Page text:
A pilot project to fund healthy fruit and vegetable vouchers for food insecure San Franciscans was proposed at the Board of Supervisors Neighborhood Services and Safety Committee hearing last Thursday. The innovative solution would bridge a startling hunger gap affecting thousands of Social Security beneficiaries, often seniors and families, who have little to no access to healthy food.
Sup. Eric Mar called for the hearing on food insecurity, and afterward promised a bevy of solutions to address hunger.
“In one of the wealthiest cities in this world, no child, no senior, no person with disability should be hungry,” Mar said to the gathered crowd that day. “I know we have some work before us though.”
At the hearing, members of the San Francisco Food Security Task Force, St. Anthony’s Church, the San Francisco and Marin Food Bank, the SFUSD and other organizations, laid out a number of solutions to approaching food insecurity in San Francisco, which is defined not only by lack of food, but lack of nutritious and healthy food. For instance, a family may not be starving necessarily, but may subsist on malnutritious food, leading to a host of health problems.
At a City Hall food security hearing. 1 in 4 San Franciscans are food insecure, according to dept. of pub. health pic.twitter.com/xJQdlTztYp
— Joe Fitz Rodriguez (@FitzTheReporter) April 10, 2014
Most vexing, health experts said, is even if every government food program were fully enrolled, it still wouldn’t be enough.
Fully enroll Cal-Fresh (food stamps). Feed every kid free lunch in every city school. Though many thousands would be fed, tens of thousands of San Franciscans would still remain hungry.
The service gap exists in a conflict of requirements: when seniors or other persons receive Supplemental Security Income, Social Security benefits known as SSI, they are ineligible for food stamps, known in California as Cal Fresh.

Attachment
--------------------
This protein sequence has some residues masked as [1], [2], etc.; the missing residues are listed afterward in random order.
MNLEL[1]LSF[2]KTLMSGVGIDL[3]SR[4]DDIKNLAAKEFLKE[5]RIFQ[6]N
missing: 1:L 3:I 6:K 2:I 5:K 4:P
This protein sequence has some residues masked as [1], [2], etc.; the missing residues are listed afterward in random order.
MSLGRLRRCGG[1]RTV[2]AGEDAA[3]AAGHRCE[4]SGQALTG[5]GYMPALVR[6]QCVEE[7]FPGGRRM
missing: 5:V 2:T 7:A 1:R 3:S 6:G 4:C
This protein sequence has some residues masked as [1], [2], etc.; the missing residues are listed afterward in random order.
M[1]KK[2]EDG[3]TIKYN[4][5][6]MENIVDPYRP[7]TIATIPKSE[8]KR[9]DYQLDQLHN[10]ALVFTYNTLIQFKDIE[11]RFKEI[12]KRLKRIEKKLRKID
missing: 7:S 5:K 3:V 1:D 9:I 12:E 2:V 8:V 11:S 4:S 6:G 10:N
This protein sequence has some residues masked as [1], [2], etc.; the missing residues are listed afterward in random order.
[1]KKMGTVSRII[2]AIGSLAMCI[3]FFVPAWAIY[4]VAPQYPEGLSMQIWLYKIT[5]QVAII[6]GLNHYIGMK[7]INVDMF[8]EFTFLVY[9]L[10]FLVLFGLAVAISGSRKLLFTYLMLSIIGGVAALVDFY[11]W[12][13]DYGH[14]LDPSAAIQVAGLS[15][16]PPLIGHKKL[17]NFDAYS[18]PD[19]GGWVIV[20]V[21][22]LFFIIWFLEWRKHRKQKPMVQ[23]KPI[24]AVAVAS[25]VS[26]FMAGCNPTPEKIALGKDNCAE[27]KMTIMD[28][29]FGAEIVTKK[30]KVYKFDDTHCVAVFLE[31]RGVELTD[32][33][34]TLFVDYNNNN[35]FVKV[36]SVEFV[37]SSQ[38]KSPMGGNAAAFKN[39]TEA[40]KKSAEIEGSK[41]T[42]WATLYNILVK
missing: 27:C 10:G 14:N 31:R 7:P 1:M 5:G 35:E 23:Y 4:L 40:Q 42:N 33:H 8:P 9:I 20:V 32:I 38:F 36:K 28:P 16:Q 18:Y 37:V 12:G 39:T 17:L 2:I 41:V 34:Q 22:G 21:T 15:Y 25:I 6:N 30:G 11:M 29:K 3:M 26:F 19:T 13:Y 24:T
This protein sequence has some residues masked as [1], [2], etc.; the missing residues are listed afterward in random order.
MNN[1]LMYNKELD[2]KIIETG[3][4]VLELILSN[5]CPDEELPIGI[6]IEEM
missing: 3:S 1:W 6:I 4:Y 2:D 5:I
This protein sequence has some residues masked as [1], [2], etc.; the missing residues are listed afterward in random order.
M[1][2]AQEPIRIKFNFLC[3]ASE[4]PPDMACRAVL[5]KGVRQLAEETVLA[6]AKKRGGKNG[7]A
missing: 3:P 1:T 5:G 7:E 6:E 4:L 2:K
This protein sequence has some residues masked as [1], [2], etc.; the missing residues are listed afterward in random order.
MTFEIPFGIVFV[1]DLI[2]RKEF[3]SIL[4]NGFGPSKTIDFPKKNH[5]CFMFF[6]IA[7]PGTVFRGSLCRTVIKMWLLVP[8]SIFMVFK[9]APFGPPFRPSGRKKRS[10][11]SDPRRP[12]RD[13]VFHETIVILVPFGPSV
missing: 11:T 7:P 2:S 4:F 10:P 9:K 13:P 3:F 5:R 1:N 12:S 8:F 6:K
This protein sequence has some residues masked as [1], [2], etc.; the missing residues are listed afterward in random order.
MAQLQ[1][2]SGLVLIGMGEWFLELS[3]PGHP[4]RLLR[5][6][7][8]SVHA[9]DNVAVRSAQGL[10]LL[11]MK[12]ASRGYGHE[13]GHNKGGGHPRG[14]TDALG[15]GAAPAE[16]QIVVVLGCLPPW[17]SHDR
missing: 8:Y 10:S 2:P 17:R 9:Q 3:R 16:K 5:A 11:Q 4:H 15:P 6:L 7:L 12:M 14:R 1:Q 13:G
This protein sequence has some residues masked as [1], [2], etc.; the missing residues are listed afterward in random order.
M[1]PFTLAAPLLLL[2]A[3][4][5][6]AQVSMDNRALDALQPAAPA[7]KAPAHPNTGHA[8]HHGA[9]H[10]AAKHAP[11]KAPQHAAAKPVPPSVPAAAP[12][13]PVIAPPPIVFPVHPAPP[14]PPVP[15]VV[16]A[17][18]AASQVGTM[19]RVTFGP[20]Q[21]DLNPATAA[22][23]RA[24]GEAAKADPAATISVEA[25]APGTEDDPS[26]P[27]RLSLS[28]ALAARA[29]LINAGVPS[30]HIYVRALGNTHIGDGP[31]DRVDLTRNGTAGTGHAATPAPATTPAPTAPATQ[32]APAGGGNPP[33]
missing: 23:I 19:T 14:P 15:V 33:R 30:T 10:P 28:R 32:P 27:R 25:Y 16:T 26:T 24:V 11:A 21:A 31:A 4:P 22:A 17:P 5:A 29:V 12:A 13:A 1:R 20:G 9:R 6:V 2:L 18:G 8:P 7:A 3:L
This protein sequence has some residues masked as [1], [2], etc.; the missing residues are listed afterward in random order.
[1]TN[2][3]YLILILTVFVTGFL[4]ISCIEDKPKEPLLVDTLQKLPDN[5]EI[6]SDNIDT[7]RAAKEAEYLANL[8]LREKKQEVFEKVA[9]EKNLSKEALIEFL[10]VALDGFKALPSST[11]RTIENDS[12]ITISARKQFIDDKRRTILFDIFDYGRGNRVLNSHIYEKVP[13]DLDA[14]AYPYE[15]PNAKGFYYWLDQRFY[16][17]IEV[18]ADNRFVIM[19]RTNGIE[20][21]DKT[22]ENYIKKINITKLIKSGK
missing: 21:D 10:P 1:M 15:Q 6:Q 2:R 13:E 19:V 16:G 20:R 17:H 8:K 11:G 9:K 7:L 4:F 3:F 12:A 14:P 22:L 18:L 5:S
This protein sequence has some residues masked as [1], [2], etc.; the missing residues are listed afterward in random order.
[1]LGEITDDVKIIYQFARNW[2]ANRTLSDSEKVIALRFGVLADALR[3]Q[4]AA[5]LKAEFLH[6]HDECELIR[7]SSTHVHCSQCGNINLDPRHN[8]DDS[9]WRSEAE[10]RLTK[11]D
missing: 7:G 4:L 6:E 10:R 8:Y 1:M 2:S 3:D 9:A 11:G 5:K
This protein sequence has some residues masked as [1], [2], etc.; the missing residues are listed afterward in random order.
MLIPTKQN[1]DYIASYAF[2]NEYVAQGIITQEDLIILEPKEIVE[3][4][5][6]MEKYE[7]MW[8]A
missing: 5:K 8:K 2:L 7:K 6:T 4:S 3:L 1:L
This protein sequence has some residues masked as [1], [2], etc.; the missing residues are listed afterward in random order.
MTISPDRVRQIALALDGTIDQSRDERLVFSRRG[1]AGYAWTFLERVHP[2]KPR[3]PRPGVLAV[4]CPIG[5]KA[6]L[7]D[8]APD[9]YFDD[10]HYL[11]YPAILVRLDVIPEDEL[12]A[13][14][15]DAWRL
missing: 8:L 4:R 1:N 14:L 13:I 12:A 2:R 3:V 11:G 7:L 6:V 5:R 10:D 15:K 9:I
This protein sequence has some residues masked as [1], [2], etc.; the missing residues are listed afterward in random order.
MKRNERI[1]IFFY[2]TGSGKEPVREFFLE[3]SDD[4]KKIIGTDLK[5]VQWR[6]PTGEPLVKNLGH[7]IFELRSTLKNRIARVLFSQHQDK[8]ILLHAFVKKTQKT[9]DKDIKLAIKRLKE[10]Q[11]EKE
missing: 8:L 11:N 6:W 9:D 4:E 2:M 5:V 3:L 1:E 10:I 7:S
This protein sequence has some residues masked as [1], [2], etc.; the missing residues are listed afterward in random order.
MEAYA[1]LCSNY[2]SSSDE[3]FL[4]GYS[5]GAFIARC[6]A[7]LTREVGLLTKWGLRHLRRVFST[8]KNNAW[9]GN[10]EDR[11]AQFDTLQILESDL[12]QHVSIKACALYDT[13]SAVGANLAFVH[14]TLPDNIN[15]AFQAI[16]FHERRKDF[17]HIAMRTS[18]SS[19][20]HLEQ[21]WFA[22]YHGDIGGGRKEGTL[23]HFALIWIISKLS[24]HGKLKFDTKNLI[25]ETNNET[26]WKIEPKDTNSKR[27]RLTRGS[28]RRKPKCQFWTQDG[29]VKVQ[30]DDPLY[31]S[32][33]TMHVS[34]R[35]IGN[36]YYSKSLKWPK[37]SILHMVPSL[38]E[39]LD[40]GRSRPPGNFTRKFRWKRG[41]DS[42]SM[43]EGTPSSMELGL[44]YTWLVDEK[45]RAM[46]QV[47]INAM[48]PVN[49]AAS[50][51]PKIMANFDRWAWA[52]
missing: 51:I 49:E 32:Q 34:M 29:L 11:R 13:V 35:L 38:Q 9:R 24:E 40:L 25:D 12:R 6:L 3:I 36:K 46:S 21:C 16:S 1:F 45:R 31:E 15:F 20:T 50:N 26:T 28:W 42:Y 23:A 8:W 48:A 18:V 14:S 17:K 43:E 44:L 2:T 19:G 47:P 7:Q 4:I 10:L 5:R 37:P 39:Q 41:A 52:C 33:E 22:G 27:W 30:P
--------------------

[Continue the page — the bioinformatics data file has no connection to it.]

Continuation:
Teri Olle, associate director of policy at the San Francisco and Marin Food bank, said SSI benefits aren’t enough to live on in our high-cost city, let alone eat healthily with.
“SSI monthly is about $850. Imagine using that to pay your rent in San Francisco, and then try to buy food,” she said. “That’s not a lot of money.”
The latest numbers from the Social Security Administration show 45,223 San Franciscans receive SSI benefits. Their benefits range from $877 to $1,133 a month for single persons, though most benefits are on the lower end of that scale.
The San Francisco Food Security Task Force developed the voucher program to meet just that need. The program would give food vouchers to eligible seniors and families receiving SSI benefits who cannot afford healthy food. The vouchers could be redeemed specifically for fresh or frozen fruits and vegetables at local grocery stores and supermarkets.
A sample program run by UCSF’s Center for Vulnerable Populations found that a majority of participants in the pilot of the pilot, if you will, bought oranges, grapes, bananas and avocados. Participants ate healthier and more nutritiously. The spending also could spur the local economy, Olle said.
“Of course there’s a moral dictate to do something, and of course we all care,” she said. “But from a city perspective the important aspect is: what are we all spending?”
— St. Anthony’s (@stanthonysf) April 10, 2014
A year’s worth of healthy food to a senior costs the same as a day in the hospital, health experts at the hearing noted. And a presentation prepared for the hearing by the Food Security Task Force wrote that for every $1 invested in food stamps, $1.79 in local economic activity was spurred.
The voucher program is still in its planning stages, Olle said. Nickolas Pagoulatos, an aide to Mar, said the next step is to assign a city department to lead the pilot. The task force will make that recommendation in the coming months. After proposals are made, it will be up to the mayor or the supervisors to find city funding for the pilot, which would cost $512,000 and would serve 1,000 people.
Notably, the supervisors approved a mandate last December to eliminate food insecurity by 2020.
The fully implemented program serving 25,000 people is estimated to cost as much as $13 million. Advocates proposed private partners supply funding to supplement the program. But so far, everything is just a proposal.
“It’s definitely something we want to implement, work on, and try to find funding for,” Pagoulatos said.
But, he said, that will take time.